Most people take salaries and personal enjoyment into account when they're doing career research. However, there are many questions you can forget to ask yourself when it comes to a new career. Just because you might like a job doesn't mean you'll like it for a decade. Here are some considerations to keep in mind when conducting a serious career research.
The days of starting in the mailroom and working your way up to president of a company may be over, but you should still look for a career where there's opportunity for growth. If you start a career, is there a chance for promotion and expansion of duties, salary and benefits? You don't want to put in several years at a telecommuting job and suddenly find that you've hit a brick wall.
How stable have jobs been in the profession you're considering? Recessions come and go, and some industries are more prone to layoffs than others. Do some research to find out whether a career has done well, or at least remained stable, during bad economic times. If a career has done poorly during recessions, is the risk of being downsized something you're willing to prepare for?
Training and Upgrades
Some fields are constantly changing as technology advances. Will the career you're considering require additional time, training and study to remain competitive? Are you willing and able to "reinvent the wheel" every few years as new software is released? Do employers in this field pay for additional employee training, or is it an expense you're expected to pay for? You have to weigh the costs and time it takes to get the training you'll need throughout your career to see if it's worth it.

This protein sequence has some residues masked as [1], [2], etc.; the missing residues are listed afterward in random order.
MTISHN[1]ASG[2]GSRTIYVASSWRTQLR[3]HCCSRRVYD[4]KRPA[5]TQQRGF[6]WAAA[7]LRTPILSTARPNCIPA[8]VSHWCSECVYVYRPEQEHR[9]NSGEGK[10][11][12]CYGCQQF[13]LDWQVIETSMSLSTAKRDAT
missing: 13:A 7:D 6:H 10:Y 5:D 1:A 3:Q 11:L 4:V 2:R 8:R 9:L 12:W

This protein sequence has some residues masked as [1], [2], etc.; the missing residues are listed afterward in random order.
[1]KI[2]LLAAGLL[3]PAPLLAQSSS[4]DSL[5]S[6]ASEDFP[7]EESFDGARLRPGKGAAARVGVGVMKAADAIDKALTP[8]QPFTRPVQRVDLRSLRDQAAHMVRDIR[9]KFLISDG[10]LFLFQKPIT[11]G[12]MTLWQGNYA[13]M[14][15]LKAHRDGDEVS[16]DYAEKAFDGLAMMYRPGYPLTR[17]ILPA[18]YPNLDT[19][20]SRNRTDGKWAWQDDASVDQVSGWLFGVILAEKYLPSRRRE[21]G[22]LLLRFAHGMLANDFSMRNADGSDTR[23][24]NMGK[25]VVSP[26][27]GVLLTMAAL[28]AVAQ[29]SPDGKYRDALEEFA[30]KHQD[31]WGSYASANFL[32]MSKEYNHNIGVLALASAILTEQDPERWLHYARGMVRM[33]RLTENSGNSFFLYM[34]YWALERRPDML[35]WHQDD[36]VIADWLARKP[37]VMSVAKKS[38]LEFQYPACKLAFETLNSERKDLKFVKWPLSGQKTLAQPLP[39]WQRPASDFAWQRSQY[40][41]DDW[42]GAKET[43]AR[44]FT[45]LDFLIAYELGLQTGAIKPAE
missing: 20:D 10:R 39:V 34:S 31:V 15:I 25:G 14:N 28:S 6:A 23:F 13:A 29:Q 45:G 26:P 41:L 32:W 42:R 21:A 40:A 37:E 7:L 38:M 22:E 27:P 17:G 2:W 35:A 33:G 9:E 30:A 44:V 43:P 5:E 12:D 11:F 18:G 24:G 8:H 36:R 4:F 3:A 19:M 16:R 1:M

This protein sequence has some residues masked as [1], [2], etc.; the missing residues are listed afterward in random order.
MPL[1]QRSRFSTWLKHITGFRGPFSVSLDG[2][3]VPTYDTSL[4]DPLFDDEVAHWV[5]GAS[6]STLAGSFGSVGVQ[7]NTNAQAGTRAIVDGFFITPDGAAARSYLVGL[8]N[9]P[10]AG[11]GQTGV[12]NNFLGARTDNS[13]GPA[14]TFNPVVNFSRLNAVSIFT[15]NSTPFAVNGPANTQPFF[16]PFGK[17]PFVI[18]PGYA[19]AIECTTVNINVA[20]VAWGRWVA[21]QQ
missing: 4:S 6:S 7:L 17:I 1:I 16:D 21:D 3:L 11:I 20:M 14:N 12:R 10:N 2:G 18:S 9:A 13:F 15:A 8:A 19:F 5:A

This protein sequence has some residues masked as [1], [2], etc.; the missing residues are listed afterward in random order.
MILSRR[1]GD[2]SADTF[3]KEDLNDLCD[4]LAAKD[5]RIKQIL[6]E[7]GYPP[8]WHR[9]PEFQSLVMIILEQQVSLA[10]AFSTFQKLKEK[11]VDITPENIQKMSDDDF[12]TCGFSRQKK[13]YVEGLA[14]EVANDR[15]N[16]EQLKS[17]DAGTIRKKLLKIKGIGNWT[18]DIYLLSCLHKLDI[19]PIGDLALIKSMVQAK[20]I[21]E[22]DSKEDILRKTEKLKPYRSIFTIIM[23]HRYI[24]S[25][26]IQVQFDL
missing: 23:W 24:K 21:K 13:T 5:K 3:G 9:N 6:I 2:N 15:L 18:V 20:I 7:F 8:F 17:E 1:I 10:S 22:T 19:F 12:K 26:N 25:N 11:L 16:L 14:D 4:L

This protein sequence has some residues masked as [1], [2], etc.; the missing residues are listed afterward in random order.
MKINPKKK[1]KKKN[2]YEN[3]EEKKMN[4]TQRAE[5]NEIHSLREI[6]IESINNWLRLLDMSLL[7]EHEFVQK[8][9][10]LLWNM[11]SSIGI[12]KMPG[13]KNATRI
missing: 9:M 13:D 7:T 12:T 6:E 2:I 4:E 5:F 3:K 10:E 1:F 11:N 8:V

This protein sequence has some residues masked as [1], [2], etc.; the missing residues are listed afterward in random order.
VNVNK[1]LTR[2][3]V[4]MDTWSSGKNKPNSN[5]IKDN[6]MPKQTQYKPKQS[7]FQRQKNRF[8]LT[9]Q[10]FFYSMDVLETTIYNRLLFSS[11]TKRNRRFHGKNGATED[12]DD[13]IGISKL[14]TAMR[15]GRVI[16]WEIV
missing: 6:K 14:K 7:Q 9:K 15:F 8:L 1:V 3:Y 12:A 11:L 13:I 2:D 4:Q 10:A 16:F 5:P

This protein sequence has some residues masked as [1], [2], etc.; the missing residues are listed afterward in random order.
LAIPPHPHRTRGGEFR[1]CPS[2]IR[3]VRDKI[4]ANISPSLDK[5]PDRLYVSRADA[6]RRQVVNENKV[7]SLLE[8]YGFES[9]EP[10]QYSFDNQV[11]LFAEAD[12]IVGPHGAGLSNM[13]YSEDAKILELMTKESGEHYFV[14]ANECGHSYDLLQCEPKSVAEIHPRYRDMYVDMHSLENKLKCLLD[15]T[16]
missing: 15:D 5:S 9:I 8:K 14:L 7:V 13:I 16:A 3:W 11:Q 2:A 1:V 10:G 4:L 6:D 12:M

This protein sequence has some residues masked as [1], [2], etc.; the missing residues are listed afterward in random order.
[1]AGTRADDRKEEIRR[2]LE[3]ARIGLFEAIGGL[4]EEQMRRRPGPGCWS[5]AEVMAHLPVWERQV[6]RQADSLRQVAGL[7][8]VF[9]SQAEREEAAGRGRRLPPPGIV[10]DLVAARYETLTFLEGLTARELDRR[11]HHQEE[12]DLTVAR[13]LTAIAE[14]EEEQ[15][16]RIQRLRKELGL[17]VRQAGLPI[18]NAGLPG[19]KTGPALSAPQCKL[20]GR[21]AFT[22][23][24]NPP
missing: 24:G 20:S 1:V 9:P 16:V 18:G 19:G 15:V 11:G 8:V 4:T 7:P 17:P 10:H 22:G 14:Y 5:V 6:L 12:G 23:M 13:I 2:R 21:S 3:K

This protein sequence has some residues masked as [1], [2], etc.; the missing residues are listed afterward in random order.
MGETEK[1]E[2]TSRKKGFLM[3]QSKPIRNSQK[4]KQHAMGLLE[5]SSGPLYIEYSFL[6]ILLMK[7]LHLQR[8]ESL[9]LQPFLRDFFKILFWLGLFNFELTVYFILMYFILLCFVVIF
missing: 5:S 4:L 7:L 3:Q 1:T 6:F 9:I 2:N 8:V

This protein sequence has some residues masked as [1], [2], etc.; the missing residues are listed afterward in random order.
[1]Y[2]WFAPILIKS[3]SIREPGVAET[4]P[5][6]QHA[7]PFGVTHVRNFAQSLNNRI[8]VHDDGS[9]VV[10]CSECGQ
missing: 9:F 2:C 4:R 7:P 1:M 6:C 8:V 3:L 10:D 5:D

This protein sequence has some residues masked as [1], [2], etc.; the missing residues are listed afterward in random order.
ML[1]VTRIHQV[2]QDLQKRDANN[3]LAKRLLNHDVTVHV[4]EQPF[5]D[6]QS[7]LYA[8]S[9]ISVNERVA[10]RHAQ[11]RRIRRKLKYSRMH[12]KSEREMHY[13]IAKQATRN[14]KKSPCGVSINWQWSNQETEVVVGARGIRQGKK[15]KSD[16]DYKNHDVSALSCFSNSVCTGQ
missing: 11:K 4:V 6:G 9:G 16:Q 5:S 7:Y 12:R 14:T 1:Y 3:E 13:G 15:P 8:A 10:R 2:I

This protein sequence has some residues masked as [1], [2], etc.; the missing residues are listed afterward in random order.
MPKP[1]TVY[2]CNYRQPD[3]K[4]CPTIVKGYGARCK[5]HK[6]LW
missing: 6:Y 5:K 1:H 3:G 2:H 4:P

Amount of Competition
Research the outlook for a profession in 5 years. Look specifically for the estimated number of college graduates in that field. If there are more graduates anticipated than jobs, it can lead to a big increase in competition, and it could also lead to overall wage deflation. Employers are always willing to pay less for a qualified employee, and you could find yourself being downsized in a few years in favor of someone who's willing to work for less.
Also, research whether the industry prefers to outsource jobs to foreign countries. This can also lead to wage deflation and downsizing.
Job Turnover Rates
Does the industry you're looking at have a high turnover rate? If so, that can be a red flag. There may be job stresses or working conditions that you haven't considered.
Conduct Some Interviews
Don't just rely on the word of recruiters at job fairs. Pick up the phone and talk to people in your prospective field. Explain to them that you're considering a career in that industry, and ask them if they can chat for a few minutes. Ask them as many questions as time allows.
Bloggers can also be a good source if you want to find out the downside of a potential career. If you find bloggers who work in that field, read their posts to see what they're complaining about. Your research might turn up some things you'd never think to ask about.
Career research should go beyond a simple search of job listings and estimated salary potential. The money won't make a bit of difference if you find you've wasted several years in a profession that's wrong for you.
You can find resources for your career research at CVTips.com
Daphne Mallory, Esq. is the co-owner of Mallory Writing Services and has written more than 100 articles helping home based business owners and entrepreneurs start and market their business. You can learn more about her here.